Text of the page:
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The Employment Appeal Tribunal (EAT) has considered the question of comparators in an age discrimination claim including whether the circumstances of younger workers were materially different to those of older workers in a redundancy exercise.
In Donkor v Royal Bank of Scotland Mr Donkor was employed as a regional director for the Royal Bank of Scotland. As part of a restructuring in 2012 there was a preliminary selection exercise and Mr Donkor was one of four regional directors not selected to interview to interview for new roles. Mr Donkor and one other of the regional directors were aged over 50 and the other two directors were under 50.
The two directors who were under 50 applied for and were offered voluntary redundancy. The directors who were over 50 were denied the opportunity to apply for voluntary redundancy, however, as a result of the high severance costs associated with their entitlement to early retirement. As a result the bank subsequently gave Mr Donkor the opportunity to apply for an alternative role and he was appointed to that role. Following a further restructuring in 2013, Mr Donkor applied successfully for voluntary redundancy. By this time, however, the pension scheme rules, which had previously been applicable, had changed; meaning that Mr Donkor was no longer eligible to receive early retirement benefits.
Mr Donkor brought a claim in the Employment Tribunal (ET) claiming direct age discrimination in relation to the decision by the bank not to allow him to apply for voluntary redundancy back in 2012 in comparison to the directors who were under 50.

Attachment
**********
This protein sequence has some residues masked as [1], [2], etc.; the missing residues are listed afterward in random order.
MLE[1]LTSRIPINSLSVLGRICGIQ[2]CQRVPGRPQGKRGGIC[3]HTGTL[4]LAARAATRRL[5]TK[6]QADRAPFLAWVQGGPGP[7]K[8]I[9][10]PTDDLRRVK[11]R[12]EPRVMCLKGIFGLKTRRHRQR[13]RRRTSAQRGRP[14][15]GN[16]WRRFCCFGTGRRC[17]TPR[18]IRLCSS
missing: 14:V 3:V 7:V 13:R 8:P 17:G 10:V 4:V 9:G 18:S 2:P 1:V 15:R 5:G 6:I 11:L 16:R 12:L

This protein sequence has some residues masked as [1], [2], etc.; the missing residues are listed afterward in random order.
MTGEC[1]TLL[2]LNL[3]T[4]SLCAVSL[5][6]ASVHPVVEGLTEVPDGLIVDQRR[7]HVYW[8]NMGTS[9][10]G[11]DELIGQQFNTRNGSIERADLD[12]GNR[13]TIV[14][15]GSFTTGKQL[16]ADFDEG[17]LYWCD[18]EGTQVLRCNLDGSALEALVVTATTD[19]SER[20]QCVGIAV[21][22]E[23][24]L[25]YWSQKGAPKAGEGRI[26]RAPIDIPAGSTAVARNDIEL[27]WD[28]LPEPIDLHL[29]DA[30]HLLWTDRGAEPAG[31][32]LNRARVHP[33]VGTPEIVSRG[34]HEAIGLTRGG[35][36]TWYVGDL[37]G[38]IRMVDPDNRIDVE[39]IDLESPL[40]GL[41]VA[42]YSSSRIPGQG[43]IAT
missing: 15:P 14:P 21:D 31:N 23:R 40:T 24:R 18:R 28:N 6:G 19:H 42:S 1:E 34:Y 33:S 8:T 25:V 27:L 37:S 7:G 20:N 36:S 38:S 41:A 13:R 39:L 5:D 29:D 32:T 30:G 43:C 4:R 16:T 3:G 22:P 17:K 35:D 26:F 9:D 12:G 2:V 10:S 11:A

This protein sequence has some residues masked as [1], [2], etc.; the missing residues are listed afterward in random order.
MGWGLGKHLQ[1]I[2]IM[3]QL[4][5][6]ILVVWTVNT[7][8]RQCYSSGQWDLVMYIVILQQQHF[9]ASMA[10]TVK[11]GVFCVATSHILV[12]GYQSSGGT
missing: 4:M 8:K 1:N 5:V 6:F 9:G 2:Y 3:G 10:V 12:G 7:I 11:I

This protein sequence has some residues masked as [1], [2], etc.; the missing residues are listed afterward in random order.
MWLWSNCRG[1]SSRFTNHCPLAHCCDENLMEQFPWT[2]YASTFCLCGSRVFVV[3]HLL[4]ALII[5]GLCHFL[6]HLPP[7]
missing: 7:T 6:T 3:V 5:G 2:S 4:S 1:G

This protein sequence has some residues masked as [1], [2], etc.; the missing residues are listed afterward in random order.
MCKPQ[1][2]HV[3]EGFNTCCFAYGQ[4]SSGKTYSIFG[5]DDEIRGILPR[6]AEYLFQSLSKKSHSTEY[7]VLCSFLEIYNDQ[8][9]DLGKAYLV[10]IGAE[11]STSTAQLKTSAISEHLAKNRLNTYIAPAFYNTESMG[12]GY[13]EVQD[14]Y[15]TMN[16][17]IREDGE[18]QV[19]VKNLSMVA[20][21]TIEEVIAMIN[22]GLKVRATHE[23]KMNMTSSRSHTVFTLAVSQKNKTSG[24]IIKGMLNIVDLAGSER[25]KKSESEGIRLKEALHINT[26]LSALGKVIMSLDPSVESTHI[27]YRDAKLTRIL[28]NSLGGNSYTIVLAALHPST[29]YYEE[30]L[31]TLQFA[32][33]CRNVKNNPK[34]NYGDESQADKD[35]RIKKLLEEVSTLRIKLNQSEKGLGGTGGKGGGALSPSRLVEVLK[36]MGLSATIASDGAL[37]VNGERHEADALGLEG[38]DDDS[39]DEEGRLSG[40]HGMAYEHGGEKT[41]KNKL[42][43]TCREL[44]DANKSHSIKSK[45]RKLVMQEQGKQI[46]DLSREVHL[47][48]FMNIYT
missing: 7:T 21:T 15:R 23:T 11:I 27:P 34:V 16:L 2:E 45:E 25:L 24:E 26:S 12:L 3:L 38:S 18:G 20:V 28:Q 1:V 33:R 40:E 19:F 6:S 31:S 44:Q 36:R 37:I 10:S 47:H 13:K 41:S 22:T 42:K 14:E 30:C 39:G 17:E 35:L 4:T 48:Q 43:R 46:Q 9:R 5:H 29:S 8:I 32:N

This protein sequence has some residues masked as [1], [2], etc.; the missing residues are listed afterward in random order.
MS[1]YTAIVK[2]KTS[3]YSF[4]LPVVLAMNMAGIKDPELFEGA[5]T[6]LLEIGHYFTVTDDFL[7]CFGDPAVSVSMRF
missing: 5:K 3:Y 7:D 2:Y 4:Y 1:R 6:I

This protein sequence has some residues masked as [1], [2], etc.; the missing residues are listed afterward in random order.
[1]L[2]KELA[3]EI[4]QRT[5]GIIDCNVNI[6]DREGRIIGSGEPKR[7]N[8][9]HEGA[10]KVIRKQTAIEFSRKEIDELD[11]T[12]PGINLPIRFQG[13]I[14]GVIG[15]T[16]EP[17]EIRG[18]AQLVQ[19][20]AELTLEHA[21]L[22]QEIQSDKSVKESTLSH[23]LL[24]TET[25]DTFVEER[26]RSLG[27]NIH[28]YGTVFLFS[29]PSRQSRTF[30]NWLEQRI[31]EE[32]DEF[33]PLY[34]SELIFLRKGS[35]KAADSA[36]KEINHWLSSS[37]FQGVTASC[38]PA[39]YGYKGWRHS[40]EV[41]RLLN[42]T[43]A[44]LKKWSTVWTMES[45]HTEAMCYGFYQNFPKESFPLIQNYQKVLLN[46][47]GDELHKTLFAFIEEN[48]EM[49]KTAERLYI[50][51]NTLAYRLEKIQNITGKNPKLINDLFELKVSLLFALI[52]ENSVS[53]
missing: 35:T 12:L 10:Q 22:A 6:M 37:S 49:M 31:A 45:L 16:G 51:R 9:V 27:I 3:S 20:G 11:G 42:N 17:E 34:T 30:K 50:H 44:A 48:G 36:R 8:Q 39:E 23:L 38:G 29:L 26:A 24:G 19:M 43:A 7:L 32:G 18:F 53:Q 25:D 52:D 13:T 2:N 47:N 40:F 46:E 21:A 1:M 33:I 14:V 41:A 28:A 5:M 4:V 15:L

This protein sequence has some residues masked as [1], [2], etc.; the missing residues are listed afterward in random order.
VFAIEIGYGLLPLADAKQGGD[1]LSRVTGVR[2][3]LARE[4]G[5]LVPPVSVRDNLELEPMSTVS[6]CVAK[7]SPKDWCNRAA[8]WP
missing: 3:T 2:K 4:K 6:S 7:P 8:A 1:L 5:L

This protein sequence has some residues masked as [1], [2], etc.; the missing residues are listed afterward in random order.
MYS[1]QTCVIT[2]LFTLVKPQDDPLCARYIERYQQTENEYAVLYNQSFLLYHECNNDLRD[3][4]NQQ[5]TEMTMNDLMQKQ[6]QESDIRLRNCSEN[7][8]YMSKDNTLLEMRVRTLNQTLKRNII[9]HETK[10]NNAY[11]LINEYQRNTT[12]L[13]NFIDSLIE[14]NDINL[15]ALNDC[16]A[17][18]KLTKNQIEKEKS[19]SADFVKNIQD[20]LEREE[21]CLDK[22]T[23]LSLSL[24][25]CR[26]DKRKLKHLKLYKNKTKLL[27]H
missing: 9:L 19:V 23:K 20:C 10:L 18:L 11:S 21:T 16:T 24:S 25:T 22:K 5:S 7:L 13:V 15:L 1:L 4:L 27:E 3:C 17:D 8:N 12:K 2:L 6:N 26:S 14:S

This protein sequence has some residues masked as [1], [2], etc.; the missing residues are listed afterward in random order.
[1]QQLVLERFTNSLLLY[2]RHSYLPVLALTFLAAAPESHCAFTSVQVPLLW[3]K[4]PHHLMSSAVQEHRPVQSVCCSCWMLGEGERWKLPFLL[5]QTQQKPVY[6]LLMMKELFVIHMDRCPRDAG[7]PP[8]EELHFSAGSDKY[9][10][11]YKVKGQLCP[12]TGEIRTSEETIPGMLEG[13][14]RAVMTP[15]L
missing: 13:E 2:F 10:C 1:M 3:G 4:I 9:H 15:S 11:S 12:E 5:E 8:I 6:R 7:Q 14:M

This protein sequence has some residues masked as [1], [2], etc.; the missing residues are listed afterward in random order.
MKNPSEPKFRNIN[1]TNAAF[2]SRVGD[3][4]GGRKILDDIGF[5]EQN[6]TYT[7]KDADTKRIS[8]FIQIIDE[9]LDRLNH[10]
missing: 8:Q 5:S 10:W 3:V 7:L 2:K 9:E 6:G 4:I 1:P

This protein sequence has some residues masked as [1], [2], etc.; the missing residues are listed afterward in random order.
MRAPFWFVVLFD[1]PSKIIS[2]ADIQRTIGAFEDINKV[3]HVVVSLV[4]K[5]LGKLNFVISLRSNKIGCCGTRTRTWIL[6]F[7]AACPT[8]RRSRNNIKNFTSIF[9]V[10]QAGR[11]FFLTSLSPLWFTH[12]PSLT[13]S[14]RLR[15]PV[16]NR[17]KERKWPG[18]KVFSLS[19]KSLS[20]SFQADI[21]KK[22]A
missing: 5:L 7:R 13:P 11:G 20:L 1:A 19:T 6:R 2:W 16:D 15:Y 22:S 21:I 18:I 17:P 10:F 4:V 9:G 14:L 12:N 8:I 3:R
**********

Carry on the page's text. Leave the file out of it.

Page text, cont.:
The ET held that the directors who were under 50 were not appropriate comparators as there was a 'material difference' between their and Mr Donkor's circumstances. In the ET's view, Mr Donkor's complaint was that he had been prevented from applying for early retirement benefits. As the comparators were not entitled to early retirement benefits either, it could not be said that Mr Donkor had been treated less favourably. As a result, the ET did not consider whether the treatment was justified.
The EAT allowed Mr Donkor's appeal. It held that the essential difference between the circumstances of the directors who were under 50 and those of Mr Donkor was one of age and therefore they were in fact appropriate comparators.
The EAT found that Mr Donkor's case, that the comparators were given the opportunity to apply for voluntary redundancy whereas he was not, could amount to a detriment and less favourable treatment. As a result, the EAT found that there was sa case for direct age discrimination but the case was sent back to the ET to consider whether the bank's actions could be objectively justified as this was not previously considered by the ET.
The costs of early retirement can be significant. Employers should therefore consider any such costs early on in a potential restructuring exercise which could result in redundancies. This case shows that there can be a case of age discrimination when employers make decisions based on the costs of early retirement when it is an age-related factor. Employers would therefore be well advised to carefully consider any decision to exclude older employees from voluntary redundancy to ensure that such a decision can be objectively justified.